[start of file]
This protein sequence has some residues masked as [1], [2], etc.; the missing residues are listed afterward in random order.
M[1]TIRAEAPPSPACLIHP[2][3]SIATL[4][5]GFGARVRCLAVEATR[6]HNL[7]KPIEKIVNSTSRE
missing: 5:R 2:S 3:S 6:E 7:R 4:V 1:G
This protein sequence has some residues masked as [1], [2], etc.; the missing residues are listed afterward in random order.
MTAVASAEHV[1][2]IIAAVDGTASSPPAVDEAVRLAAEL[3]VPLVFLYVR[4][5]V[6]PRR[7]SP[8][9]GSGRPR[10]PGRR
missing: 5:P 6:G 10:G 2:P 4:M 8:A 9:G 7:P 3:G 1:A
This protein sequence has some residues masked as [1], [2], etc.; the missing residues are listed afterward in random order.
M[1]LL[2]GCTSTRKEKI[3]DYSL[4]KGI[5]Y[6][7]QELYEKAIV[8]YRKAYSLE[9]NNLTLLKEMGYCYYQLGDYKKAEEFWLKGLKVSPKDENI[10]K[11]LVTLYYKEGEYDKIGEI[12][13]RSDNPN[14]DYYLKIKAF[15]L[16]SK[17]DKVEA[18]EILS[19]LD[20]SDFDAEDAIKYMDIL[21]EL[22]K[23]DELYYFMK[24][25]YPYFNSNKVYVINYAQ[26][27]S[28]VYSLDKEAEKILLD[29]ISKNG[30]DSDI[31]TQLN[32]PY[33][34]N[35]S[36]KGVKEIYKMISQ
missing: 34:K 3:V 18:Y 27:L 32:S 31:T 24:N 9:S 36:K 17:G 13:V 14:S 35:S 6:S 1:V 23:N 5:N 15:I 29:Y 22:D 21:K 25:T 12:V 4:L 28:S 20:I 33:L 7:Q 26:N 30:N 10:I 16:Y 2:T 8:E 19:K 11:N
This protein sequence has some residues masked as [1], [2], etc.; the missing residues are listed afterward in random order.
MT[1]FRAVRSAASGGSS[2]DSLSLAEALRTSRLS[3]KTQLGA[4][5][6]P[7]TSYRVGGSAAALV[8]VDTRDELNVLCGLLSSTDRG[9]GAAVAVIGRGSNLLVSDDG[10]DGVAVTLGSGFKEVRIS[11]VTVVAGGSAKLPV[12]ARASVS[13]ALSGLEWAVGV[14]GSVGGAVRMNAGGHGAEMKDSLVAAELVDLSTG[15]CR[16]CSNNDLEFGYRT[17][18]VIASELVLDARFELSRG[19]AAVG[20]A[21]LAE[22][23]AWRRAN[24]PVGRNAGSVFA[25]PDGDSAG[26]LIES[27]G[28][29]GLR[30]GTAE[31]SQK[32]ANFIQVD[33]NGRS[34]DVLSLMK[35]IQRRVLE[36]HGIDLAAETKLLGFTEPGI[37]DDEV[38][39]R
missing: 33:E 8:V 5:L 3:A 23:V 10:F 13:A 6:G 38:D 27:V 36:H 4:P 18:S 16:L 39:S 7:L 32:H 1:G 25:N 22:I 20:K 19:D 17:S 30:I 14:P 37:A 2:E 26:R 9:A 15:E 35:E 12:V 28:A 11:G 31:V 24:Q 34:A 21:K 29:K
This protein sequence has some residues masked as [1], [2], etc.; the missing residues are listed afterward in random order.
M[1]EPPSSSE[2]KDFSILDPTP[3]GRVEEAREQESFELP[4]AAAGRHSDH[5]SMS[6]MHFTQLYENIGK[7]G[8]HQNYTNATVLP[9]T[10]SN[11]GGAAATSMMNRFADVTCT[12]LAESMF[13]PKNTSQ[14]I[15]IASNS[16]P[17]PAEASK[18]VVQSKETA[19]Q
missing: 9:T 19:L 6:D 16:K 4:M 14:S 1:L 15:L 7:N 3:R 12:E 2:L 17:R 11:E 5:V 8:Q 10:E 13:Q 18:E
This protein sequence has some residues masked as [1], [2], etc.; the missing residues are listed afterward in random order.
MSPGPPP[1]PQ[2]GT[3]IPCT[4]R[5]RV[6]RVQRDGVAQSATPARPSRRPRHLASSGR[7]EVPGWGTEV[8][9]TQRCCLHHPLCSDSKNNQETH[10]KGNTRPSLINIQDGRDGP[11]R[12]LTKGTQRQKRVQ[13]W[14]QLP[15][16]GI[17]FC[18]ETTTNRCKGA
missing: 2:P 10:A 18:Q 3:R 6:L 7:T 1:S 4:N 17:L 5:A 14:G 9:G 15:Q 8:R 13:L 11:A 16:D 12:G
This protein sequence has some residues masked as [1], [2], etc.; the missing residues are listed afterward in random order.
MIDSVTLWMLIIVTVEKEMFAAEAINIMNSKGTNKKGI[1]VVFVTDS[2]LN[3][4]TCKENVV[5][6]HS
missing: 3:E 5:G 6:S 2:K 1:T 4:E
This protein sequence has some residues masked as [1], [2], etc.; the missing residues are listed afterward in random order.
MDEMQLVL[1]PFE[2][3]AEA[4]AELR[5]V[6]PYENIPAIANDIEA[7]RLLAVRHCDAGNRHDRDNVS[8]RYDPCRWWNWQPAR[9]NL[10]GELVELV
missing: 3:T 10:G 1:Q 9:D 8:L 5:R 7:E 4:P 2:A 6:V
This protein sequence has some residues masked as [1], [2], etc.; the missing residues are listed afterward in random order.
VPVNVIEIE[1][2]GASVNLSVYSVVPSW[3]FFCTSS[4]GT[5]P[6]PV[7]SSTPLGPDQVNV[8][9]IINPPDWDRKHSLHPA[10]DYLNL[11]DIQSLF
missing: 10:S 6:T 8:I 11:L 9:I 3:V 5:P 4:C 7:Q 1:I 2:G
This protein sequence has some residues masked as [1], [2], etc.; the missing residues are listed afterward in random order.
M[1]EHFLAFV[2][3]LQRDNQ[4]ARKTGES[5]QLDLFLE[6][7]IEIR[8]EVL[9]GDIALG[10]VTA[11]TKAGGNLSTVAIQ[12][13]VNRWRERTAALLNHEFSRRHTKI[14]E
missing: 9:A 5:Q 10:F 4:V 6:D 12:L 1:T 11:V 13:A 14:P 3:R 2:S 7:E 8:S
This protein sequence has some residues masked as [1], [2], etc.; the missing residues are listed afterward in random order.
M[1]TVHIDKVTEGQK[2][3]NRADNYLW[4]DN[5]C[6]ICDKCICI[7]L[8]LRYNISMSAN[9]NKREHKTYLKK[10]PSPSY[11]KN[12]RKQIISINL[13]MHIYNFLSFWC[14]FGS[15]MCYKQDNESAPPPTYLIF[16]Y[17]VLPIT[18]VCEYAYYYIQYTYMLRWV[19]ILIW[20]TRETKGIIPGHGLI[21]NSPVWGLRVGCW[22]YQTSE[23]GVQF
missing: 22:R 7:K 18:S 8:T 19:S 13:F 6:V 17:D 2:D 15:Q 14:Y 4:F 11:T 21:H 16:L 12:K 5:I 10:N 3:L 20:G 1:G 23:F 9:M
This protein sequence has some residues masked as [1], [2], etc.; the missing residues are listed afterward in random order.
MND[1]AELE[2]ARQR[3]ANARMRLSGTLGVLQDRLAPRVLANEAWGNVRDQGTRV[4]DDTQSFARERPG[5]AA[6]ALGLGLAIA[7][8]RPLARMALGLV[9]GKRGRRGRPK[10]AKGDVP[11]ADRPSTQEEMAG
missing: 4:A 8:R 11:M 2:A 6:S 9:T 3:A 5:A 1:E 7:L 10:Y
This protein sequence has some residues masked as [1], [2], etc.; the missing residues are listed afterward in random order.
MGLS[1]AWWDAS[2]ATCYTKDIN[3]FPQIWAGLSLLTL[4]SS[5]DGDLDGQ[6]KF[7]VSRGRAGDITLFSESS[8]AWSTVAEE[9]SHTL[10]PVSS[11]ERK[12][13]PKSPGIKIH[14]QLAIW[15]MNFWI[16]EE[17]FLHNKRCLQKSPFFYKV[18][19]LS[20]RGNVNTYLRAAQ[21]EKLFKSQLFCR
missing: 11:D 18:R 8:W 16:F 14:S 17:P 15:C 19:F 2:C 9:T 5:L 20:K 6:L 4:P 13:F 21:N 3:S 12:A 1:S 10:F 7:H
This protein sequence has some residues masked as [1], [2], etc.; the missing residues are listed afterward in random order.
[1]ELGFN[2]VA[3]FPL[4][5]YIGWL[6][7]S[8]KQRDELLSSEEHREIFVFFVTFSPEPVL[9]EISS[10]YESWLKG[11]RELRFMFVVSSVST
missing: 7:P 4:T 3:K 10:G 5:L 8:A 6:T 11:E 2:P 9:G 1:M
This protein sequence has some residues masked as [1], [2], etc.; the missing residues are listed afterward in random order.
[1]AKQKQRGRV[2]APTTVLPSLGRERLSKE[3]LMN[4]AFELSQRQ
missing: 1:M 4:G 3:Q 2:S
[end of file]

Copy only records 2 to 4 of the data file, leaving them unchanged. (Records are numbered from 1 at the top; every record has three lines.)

This protein sequence has some residues masked as [1], [2], etc.; the missing residues are listed afterward in random order.
MTAVASAEHV[1][2]IIAAVDGTASSPPAVDEAVRLAAEL[3]VPLVFLYVR[4][5]V[6]PRR[7]SP[8][9]GSGRPR[10]PGRR
missing: 5:P 6:G 10:G 2:P 4:M 8:A 9:G 7:P 3:G 1:A
This protein sequence has some residues masked as [1], [2], etc.; the missing residues are listed afterward in random order.
M[1]LL[2]GCTSTRKEKI[3]DYSL[4]KGI[5]Y[6][7]QELYEKAIV[8]YRKAYSLE[9]NNLTLLKEMGYCYYQLGDYKKAEEFWLKGLKVSPKDENI[10]K[11]LVTLYYKEGEYDKIGEI[12][13]RSDNPN[14]DYYLKIKAF[15]L[16]SK[17]DKVEA[18]EILS[19]LD[20]SDFDAEDAIKYMDIL[21]EL[22]K[23]DELYYFMK[24][25]YPYFNSNKVYVINYAQ[26][27]S[28]VYSLDKEAEKILLD[29]ISKNG[30]DSDI[31]TQLN[32]PY[33][34]N[35]S[36]KGVKEIYKMISQ
missing: 34:K 3:V 18:Y 27:L 32:S 31:T 24:N 9:S 36:K 17:G 13:V 14:S 35:S 6:S 1:V 23:N 5:N 15:I 29:Y 22:D 21:K 25:T 12:V 4:L 28:S 20:I 33:L 7:Q 26:N 30:N 10:I 16:Y 2:T 8:E 19:K 11:N
This protein sequence has some residues masked as [1], [2], etc.; the missing residues are listed afterward in random order.
MT[1]FRAVRSAASGGSS[2]DSLSLAEALRTSRLS[3]KTQLGA[4][5][6]P[7]TSYRVGGSAAALV[8]VDTRDELNVLCGLLSSTDRG[9]GAAVAVIGRGSNLLVSDDG[10]DGVAVTLGSGFKEVRIS[11]VTVVAGGSAKLPV[12]ARASVS[13]ALSGLEWAVGV[14]GSVGGAVRMNAGGHGAEMKDSLVAAELVDLSTG[15]CR[16]CSNNDLEFGYRT[17][18]VIASELVLDARFELSRG[19]AAVG[20]A[21]LAE[22][23]AWRRAN[24]PVGRNAGSVFA[25]PDGDSAG[26]LIES[27]G[28][29]GLR[30]GTAE[31]SQK[32]ANFIQVD[33]NGRS[34]DVLSLMK[35]IQRRVLE[36]HGIDLAAETKLLGFTEPGI[37]DDEV[38][39]R
missing: 33:E 8:V 5:L 3:A 23:V 10:F 13:A 6:G 38:D 27:V 36:H 4:P 18:S 16:L 39:S 7:L 32:H 1:G 25:N 22:I 20:K 19:D 17:S 30:I 14:P 37:A 2:E 26:R 9:A 15:E 35:E 12:V 28:A 11:G 31:V 24:Q 34:A 21:K 29:K